Then, Jesus wept as he looked across at Jerusalem. He mourned that the people did not grasp the true meaning of peace. He wept because his people’s desire to defeat the cultural intrusion of Rome through physical force would result in the loss of all the institutions they held dear. He shed tears because his beloved people loved the power and glory of Jerusalem, the temple, and the land of Israel. They hoped Jesus was the strong man they needed to make Israel great once again through a violent expulsion of the Romans.
The Rebuke of a Prophetic Act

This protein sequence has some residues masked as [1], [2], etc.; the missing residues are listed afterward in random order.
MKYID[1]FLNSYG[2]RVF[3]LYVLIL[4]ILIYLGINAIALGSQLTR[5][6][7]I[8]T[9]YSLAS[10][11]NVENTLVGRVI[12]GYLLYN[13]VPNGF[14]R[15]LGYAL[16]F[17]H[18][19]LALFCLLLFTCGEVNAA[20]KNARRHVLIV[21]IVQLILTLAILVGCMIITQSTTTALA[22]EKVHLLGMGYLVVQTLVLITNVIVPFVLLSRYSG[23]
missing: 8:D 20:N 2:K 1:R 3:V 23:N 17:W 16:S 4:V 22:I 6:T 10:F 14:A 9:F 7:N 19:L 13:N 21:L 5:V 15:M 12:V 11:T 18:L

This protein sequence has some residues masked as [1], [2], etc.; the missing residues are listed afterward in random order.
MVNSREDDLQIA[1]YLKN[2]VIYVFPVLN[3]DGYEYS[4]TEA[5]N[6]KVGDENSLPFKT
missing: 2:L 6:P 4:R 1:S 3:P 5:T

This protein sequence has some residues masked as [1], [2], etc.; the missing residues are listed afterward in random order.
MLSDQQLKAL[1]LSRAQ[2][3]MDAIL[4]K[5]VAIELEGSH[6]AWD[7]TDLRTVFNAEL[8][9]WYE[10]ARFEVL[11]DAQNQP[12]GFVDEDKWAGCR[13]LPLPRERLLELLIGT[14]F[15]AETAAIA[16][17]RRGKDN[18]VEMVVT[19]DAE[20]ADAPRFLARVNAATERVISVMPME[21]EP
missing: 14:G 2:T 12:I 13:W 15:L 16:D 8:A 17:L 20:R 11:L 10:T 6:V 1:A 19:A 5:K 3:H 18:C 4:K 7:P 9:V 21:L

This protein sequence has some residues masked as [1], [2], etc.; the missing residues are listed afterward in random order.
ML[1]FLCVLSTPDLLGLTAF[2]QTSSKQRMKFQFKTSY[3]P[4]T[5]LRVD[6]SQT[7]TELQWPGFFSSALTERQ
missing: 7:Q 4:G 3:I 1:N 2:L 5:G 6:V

Jesus, however, had a very different vision for the Kingdom and his role as Messiah. Riding a donkey was not a message of conquest. The “triumphal entry” surrounding him was just Satan’s latest temptation to lure Jesus to desire the very power structures he had rejected since the voice from heaven told him his role as Messiah was to be a suffering servant. Jesus intentionally acted out Zechariah 9:9 rather than some other messianic prophecy precisely because of his rejection of Messiah as conquering king. Zechariah was the only Israelite prophet who emphasized another aside from the king who was also anointed with oil—the chief priest. Jesus riding a donkey was pointing us to reflect on the entire book of Zechariah. Zechariah 4 speaks of two trees pouring out oil into a single lampstand. They are called two Messiahs (king and priest). Zechariah 6 then orders a crown to be placed on the chief priest, who will rule from his throne and bring “harmony between the two” (king and priest). Zechariah shifts the focus from the king to the priest. Jesus proclaimed himself to be a priest-king. He would serve his people’s spiritual needs rather than rule with might to enforce his people’s desire for power and prestige. John understood Jesus to be priest-king. John has Jesus quote Zech 6:13 (rebuild the temple) as justification for cleansing the temple (John 2:19) and Pilate quote Zech 6:12 (here is the man) as he presents Jesus before the crowd in purple robe and crown of thorns (John 19:7).